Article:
Malaysia still has a 'problem' with North Korea, two years after assassination of Kim Jong Un's half-brother

Malaysia’s Prime Minister reiterated on the eve of the anniversary of the assassination of Kim Jong Un’s estranged half-brother that the country still has a “problem” with North Korea.

But the Prime Minister Mahathir Mohamad also said that his government is ready to settle with North Korea, two years after the regime carried out the brazen assassination in daylight on Malaysian soil.

Kim Jong Nam was murdered at the Kuala Lumpur International Airport in Malaysia by two women who allegedly sprayed a deadly nerve agent in his face. He died shortly after the attack.

It was one of the most high-profile murder cases by the communist regime, with experts saying the murder was executed on the orders of the country’s leader because the estranged half-brother was a prominent critic of his family’s rule.

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The assassination sparked swift international reaction against North Korea, with the U.S. government reclassifying the country as a state sponsor of terrorism. Additional sanctions were later also introduced, with the murder being one of the reasons.

Malaysia’s prime minister indicated his willingness to address and settle his country’s problems with North Korea.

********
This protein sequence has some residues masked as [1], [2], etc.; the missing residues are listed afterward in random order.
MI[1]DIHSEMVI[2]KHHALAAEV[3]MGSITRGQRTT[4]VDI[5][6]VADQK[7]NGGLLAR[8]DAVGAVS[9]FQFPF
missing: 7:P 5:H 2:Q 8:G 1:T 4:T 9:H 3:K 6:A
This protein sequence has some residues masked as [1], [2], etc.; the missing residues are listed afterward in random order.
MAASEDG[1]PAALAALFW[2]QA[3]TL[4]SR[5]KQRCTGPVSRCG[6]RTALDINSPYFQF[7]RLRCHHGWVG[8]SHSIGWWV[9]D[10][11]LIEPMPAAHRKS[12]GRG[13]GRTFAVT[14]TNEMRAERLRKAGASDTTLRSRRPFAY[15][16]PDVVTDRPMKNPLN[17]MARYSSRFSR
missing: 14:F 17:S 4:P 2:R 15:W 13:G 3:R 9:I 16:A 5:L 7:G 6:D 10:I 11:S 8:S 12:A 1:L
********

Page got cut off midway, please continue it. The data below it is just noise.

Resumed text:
“We have a problem with North Korea following the death of the North Korean here,” Mahathir said, according to Channel NewsAsia.

“Malaysia will settle its problem with North Korea later,” he added. “On whether we will reopen our embassy, we will settle that problem later.”

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Malaysia reportedly closed its embassy following the assassination and it hasn’t been active since April 2017. The prime minister recently said that Malaysia may attempt to reopen the embassy and restart its relationship with North Korea.

The prime minister also commented on the highly-anticipated second summit between President Trump and the North Korean leader later this month in Hanoi.

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“Any attempt by any country to work with Malaysia will be welcomed. What we don’t want to see is confrontation and conflict,” he said.